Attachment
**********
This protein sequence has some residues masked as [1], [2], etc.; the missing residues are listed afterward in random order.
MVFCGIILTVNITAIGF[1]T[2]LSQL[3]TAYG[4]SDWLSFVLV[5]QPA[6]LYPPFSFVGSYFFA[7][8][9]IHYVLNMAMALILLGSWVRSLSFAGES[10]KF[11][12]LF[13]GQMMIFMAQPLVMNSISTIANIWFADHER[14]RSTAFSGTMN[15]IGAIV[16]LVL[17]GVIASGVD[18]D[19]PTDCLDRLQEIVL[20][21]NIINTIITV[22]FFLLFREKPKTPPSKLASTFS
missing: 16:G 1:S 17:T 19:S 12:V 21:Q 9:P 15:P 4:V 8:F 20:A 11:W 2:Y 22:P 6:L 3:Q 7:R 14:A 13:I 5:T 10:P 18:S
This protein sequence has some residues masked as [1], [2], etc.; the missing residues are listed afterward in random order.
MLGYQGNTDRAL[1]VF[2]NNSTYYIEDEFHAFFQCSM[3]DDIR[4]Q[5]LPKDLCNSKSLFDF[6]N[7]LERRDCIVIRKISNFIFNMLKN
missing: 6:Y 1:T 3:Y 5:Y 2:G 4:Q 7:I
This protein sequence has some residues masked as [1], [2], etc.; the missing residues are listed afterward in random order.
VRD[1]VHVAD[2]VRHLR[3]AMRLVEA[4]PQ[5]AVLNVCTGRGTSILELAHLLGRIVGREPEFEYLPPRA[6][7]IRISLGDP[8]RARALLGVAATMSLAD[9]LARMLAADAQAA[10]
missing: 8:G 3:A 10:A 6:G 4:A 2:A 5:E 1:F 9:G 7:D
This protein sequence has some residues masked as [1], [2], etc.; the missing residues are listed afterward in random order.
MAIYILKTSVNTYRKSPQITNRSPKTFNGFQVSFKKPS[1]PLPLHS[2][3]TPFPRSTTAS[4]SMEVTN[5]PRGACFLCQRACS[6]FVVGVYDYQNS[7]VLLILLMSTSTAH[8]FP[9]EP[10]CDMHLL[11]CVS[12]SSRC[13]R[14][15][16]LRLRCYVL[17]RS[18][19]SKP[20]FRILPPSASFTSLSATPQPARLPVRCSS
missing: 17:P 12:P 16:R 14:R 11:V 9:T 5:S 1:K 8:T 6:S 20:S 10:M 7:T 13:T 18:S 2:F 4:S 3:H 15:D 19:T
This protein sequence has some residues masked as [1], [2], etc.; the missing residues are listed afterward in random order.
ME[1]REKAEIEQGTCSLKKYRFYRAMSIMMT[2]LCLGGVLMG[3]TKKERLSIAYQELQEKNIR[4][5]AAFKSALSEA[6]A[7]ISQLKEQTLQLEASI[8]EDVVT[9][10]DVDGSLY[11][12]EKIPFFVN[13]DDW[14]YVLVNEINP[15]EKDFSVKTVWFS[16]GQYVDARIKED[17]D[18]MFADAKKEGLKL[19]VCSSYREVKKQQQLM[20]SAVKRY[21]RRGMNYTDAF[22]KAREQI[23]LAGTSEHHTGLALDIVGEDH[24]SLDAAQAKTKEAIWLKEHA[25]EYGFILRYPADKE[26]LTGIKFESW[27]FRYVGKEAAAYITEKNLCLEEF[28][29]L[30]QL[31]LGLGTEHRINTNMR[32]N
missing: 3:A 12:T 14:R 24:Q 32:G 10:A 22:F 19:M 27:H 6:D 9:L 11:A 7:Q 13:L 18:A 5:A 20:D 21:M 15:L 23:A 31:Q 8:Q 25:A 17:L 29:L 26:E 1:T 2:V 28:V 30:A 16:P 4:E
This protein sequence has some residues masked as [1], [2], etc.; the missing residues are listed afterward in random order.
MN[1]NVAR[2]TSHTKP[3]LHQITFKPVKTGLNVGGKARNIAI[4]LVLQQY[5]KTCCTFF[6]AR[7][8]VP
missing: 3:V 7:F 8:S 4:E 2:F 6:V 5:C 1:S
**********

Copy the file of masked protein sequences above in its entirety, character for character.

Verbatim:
This protein sequence has some residues masked as [1], [2], etc.; the missing residues are listed afterward in random order.
MVFCGIILTVNITAIGF[1]T[2]LSQL[3]TAYG[4]SDWLSFVLV[5]QPA[6]LYPPFSFVGSYFFA[7][8][9]IHYVLNMAMALILLGSWVRSLSFAGES[10]KF[11][12]LF[13]GQMMIFMAQPLVMNSISTIANIWFADHER[14]RSTAFSGTMN[15]IGAIV[16]LVL[17]GVIASGVD[18]D[19]PTDCLDRLQEIVL[20][21]NIINTIITV[22]FFLLFREKPKTPPSKLASTFS
missing: 16:G 1:S 17:T 19:S 12:V 21:Q 9:P 15:P 4:V 8:F 20:A 11:W 2:Y 22:P 6:L 3:Q 7:R 14:A 13:I 5:T 10:P 18:S
This protein sequence has some residues masked as [1], [2], etc.; the missing residues are listed afterward in random order.
MLGYQGNTDRAL[1]VF[2]NNSTYYIEDEFHAFFQCSM[3]DDIR[4]Q[5]LPKDLCNSKSLFDF[6]N[7]LERRDCIVIRKISNFIFNMLKN
missing: 6:Y 1:T 3:Y 5:Y 2:G 4:Q 7:I
This protein sequence has some residues masked as [1], [2], etc.; the missing residues are listed afterward in random order.
VRD[1]VHVAD[2]VRHLR[3]AMRLVEA[4]PQ[5]AVLNVCTGRGTSILELAHLLGRIVGREPEFEYLPPRA[6][7]IRISLGDP[8]RARALLGVAATMSLAD[9]LARMLAADAQAA[10]
missing: 8:G 3:A 10:A 6:G 4:A 2:A 5:E 1:F 9:G 7:D
This protein sequence has some residues masked as [1], [2], etc.; the missing residues are listed afterward in random order.
MAIYILKTSVNTYRKSPQITNRSPKTFNGFQVSFKKPS[1]PLPLHS[2][3]TPFPRSTTAS[4]SMEVTN[5]PRGACFLCQRACS[6]FVVGVYDYQNS[7]VLLILLMSTSTAH[8]FP[9]EP[10]CDMHLL[11]CVS[12]SSRC[13]R[14][15][16]LRLRCYVL[17]RS[18][19]SKP[20]FRILPPSASFTSLSATPQPARLPVRCSS
missing: 17:P 12:P 16:R 14:R 11:V 9:T 5:S 1:K 8:T 6:S 20:S 10:M 7:T 13:T 18:S 2:F 4:S 3:H 15:D 19:T
This protein sequence has some residues masked as [1], [2], etc.; the missing residues are listed afterward in random order.
ME[1]REKAEIEQGTCSLKKYRFYRAMSIMMT[2]LCLGGVLMG[3]TKKERLSIAYQELQEKNIR[4][5]AAFKSALSEA[6]A[7]ISQLKEQTLQLEASI[8]EDVVT[9][10]DVDGSLY[11][12]EKIPFFVN[13]DDW[14]YVLVNEINP[15]EKDFSVKTVWFS[16]GQYVDARIKED[17]D[18]MFADAKKEGLKL[19]VCSSYREVKKQQQLM[20]SAVKRY[21]RRGMNYTDAF[22]KAREQI[23]LAGTSEHHTGLALDIVGEDH[24]SLDAAQAKTKEAIWLKEHA[25]EYGFILRYPADKE[26]LTGIKFESW[27]FRYVGKEAAAYITEKNLCLEEF[28][29]L[30]QL[31]LGLGTEHRINTNMR[32]N
missing: 3:A 12:T 14:R 24:Q 32:G 10:A 22:F 19:M 27:H 6:D 9:L 11:A 7:Q 13:L 18:A 5:A 20:D 21:M 15:L 23:A 31:Q 8:Q 25:A 17:L 29:L 26:E 1:T 2:V 28:V 30:A 16:P 4:E
This protein sequence has some residues masked as [1], [2], etc.; the missing residues are listed afterward in random order.
MN[1]NVAR[2]TSHTKP[3]LHQITFKPVKTGLNVGGKARNIAI[4]LVLQQY[5]KTCCTFF[6]AR[7][8]VP
missing: 3:V 7:F 8:S 4:E 2:F 6:V 5:C 1:S